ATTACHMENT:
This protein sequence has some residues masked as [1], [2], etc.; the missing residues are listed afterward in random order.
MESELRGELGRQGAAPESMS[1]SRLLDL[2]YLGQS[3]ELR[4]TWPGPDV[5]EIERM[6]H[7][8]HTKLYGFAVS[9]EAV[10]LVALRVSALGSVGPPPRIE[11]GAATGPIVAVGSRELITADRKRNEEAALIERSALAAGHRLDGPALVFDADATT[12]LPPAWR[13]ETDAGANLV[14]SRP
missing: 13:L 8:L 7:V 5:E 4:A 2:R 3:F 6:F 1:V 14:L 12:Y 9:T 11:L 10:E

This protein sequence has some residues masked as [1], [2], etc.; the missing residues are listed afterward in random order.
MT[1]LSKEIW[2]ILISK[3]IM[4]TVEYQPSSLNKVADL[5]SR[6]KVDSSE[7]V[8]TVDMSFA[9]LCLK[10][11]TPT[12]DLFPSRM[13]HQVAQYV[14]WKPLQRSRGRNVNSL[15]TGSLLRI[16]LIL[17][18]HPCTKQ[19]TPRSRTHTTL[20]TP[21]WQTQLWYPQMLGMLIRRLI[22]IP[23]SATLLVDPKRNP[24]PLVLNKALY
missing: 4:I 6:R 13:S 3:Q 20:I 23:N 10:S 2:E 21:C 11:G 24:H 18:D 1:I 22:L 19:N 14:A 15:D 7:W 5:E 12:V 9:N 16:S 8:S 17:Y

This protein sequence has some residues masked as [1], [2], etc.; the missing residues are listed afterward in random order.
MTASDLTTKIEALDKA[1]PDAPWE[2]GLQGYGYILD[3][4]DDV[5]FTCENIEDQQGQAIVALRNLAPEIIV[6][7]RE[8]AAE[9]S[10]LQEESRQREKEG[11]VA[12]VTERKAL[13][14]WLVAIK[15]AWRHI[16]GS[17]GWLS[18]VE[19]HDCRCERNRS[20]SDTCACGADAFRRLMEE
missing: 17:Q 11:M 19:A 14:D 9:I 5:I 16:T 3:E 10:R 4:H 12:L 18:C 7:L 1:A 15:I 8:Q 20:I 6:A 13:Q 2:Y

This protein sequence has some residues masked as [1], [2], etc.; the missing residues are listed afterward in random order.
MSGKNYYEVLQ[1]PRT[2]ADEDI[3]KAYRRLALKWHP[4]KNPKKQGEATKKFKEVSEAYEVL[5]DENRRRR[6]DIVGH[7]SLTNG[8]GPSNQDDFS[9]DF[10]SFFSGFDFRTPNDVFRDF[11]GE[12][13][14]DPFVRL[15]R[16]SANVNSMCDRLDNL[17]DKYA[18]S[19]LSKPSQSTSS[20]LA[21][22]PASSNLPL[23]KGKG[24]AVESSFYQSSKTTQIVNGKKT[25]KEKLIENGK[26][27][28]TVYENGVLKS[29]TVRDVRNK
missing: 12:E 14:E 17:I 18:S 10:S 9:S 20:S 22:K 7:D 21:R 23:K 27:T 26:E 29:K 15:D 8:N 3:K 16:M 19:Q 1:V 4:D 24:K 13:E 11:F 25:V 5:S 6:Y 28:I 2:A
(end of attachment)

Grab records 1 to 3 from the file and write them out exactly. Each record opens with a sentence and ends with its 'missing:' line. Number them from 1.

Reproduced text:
This protein sequence has some residues masked as [1], [2], etc.; the missing residues are listed afterward in random order.
MESELRGELGRQGAAPESMS[1]SRLLDL[2]YLGQS[3]ELR[4]TWPGPDV[5]EIERM[6]H[7][8]HTKLYGFAVS[9]EAV[10]LVALRVSALGSVGPPPRIE[11]GAATGPIVAVGSRELITADRKRNEEAALIERSALAAGHRLDGPALVFDADATT[12]LPPAWR[13]ETDAGANLV[14]SRP
missing: 13:L 8:L 7:V 5:E 4:A 2:R 3:F 6:F 1:V 14:L 12:Y 9:T 11:L 10:E

This protein sequence has some residues masked as [1], [2], etc.; the missing residues are listed afterward in random order.
MT[1]LSKEIW[2]ILISK[3]IM[4]TVEYQPSSLNKVADL[5]SR[6]KVDSSE[7]V[8]TVDMSFA[9]LCLK[10][11]TPT[12]DLFPSRM[13]HQVAQYV[14]WKPLQRSRGRNVNSL[15]TGSLLRI[16]LIL[17][18]HPCTKQ[19]TPRSRTHTTL[20]TP[21]WQTQLWYPQMLGMLIRRLI[22]IP[23]SATLLVDPKRNP[24]PLVLNKALY
missing: 4:I 6:R 13:S 3:Q 20:I 23:N 10:S 2:E 21:C 11:G 24:H 18:D 1:I 22:L 19:N 14:A 15:D 7:W 5:E 12:V 9:N 16:S 8:S 17:Y

This protein sequence has some residues masked as [1], [2], etc.; the missing residues are listed afterward in random order.
MTASDLTTKIEALDKA[1]PDAPWE[2]GLQGYGYILD[3][4]DDV[5]FTCENIEDQQGQAIVALRNLAPEIIV[6][7]RE[8]AAE[9]S[10]LQEESRQREKEG[11]VA[12]VTERKAL[13][14]WLVAIK[15]AWRHI[16]GS[17]GWLS[18]VE[19]HDCRCERNRS[20]SDTCACGADAFRRLMEE
missing: 17:Q 11:M 19:A 14:D 9:I 5:I 16:T 3:E 10:R 4:H 12:L 18:C 7:L 1:A 15:I 8:Q 20:I 6:A 13:Q 2:Y